“Working on the old-fashioned system, the clever teacher (deplorable paradox!) does almost more harm than the stupid one. For the clever schoolmaster makes things too easy for his pupils; he relieves them of the necessity of finding out things for themselves. By dint of brilliant teaching, he succeeds in almost eliminating the learning process. He knows how to fill his pupils with ready-made knowledge, which they inevitably forget (since it is not their knowledge and cost them nothing to acquire) as soon as the examination for which it was required is safely passed.

The stupid teacher, on the other hand, may be so completely intolerable that the child will, perhaps, be driven, despairingly and in mere self-defense, to educate himself; in which case the incompetent shepherd will have done, all unwittingly, a great service to his charge, by forcing him into a rebellious intellectual independence.”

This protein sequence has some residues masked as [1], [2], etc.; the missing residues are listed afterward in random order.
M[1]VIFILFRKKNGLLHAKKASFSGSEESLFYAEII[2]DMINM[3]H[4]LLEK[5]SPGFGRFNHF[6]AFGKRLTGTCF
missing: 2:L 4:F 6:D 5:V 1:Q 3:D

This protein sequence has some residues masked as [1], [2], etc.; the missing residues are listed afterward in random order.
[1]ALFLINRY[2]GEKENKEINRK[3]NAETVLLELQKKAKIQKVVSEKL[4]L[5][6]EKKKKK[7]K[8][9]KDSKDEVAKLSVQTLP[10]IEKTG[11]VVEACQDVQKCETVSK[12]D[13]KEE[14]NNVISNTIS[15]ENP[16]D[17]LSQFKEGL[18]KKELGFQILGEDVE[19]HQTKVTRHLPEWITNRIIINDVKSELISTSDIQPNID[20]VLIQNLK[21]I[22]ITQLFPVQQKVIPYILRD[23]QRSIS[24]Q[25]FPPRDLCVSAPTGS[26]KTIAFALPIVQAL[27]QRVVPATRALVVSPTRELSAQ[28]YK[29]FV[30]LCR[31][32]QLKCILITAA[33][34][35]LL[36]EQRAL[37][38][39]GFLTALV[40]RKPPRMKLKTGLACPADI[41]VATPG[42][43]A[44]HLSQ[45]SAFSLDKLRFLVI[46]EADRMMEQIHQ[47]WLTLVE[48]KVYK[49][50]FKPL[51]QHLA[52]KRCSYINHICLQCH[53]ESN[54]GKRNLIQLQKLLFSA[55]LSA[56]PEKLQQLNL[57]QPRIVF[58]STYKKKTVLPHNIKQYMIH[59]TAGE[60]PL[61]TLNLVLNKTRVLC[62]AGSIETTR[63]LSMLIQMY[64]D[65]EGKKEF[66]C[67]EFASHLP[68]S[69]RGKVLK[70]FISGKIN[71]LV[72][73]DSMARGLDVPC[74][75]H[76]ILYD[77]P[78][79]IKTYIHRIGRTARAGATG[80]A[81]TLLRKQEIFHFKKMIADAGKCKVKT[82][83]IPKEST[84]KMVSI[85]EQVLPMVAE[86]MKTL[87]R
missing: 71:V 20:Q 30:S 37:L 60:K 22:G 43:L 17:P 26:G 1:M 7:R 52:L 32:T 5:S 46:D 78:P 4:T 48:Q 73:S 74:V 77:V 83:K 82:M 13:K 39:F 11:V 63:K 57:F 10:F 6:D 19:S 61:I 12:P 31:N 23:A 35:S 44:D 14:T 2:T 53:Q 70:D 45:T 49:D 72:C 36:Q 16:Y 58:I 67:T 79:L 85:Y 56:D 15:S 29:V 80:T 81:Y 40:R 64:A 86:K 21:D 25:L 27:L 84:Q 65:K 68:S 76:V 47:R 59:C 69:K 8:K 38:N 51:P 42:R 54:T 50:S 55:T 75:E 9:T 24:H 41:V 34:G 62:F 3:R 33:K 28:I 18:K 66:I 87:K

Initially, musical understanding is procedural. That is, students know how to do things but cannot articulate the process. A deeper knowing, declarative knowledge, is the ability to talk and think about music using linguistic terms. Allowing students to talk about concepts in their own words strengthens musical understanding from the procedural realm to include the declarative realm. Words enhance conceptual understanding; they enable us to think. Complex thoughts are not possible without them.


Verbal Mediation (Self-Talk)

Of course, I talk to myself; sometimes I need expert advice! – Thomas Jefferson

Abraham Lincoln’s secretary asked him, “Sir, why do you read aloud to yourself and why do you talk to yourself?” Lincoln’s response was, “When I do this, I remember twice as much, for twice as long” (Chandler 2004). This is verbal mediation – another strategy for increasing metacognition.